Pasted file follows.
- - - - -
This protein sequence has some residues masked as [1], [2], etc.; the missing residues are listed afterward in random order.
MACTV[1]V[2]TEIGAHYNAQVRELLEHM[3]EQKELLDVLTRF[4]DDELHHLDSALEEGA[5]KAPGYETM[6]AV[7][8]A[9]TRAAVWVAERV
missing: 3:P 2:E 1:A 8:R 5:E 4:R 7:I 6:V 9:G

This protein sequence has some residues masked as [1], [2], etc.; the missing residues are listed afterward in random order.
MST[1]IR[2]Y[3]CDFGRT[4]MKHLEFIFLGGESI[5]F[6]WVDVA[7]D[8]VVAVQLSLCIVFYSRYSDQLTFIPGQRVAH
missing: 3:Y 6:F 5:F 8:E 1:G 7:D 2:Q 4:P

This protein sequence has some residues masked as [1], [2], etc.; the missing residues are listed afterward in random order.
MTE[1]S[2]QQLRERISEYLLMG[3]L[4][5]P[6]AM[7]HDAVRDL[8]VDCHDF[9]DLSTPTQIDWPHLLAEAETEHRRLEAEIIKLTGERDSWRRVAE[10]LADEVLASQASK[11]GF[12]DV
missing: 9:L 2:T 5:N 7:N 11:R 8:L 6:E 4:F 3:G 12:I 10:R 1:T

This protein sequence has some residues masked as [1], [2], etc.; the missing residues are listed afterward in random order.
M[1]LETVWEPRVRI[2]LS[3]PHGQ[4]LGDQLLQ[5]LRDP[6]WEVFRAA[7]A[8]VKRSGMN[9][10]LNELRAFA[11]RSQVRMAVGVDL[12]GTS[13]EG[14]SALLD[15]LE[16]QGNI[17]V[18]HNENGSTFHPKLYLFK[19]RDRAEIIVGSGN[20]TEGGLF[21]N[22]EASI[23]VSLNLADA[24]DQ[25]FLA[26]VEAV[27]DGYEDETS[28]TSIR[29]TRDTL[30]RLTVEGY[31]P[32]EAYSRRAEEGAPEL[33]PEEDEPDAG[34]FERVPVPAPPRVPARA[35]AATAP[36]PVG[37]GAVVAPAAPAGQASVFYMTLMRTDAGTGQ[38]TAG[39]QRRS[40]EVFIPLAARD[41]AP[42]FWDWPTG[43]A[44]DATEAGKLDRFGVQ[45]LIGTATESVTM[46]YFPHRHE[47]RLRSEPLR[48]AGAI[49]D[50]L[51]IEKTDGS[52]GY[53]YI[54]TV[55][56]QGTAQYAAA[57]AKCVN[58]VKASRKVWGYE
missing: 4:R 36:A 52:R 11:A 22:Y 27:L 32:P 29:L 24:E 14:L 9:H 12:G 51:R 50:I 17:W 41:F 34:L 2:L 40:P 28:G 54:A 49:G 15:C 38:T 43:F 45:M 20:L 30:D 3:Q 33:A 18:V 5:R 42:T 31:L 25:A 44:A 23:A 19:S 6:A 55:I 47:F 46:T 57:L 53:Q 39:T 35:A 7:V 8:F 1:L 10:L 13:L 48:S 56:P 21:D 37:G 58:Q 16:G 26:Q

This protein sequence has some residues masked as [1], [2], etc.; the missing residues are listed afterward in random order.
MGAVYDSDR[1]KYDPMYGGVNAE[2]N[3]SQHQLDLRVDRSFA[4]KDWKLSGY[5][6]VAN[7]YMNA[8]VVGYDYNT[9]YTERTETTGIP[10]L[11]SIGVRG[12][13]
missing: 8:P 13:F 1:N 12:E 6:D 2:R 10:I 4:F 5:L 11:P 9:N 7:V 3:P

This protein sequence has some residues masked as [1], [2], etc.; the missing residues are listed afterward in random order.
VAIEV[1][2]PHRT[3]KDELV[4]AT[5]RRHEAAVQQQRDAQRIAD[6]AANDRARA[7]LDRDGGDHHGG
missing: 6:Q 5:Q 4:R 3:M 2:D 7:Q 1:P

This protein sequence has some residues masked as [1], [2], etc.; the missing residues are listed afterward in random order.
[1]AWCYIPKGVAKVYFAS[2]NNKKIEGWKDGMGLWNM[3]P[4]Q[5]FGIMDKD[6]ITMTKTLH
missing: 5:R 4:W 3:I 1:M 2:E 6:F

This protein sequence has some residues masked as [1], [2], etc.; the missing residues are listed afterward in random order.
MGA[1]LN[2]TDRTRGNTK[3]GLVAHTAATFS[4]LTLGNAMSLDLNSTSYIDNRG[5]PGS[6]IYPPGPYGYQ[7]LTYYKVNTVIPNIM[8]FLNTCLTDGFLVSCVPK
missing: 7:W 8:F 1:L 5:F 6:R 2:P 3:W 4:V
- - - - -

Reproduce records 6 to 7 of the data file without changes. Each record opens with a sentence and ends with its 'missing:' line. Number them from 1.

This protein sequence has some residues masked as [1], [2], etc.; the missing residues are listed afterward in random order.
VAIEV[1][2]PHRT[3]KDELV[4]AT[5]RRHEAAVQQQRDAQRIAD[6]AANDRARA[7]LDRDGGDHHGG
missing: 6:Q 5:Q 4:R 3:M 2:D 7:Q 1:P

This protein sequence has some residues masked as [1], [2], etc.; the missing residues are listed afterward in random order.
[1]AWCYIPKGVAKVYFAS[2]NNKKIEGWKDGMGLWNM[3]P[4]Q[5]FGIMDKD[6]ITMTKTLH
missing: 5:R 4:W 3:I 1:M 2:E 6:F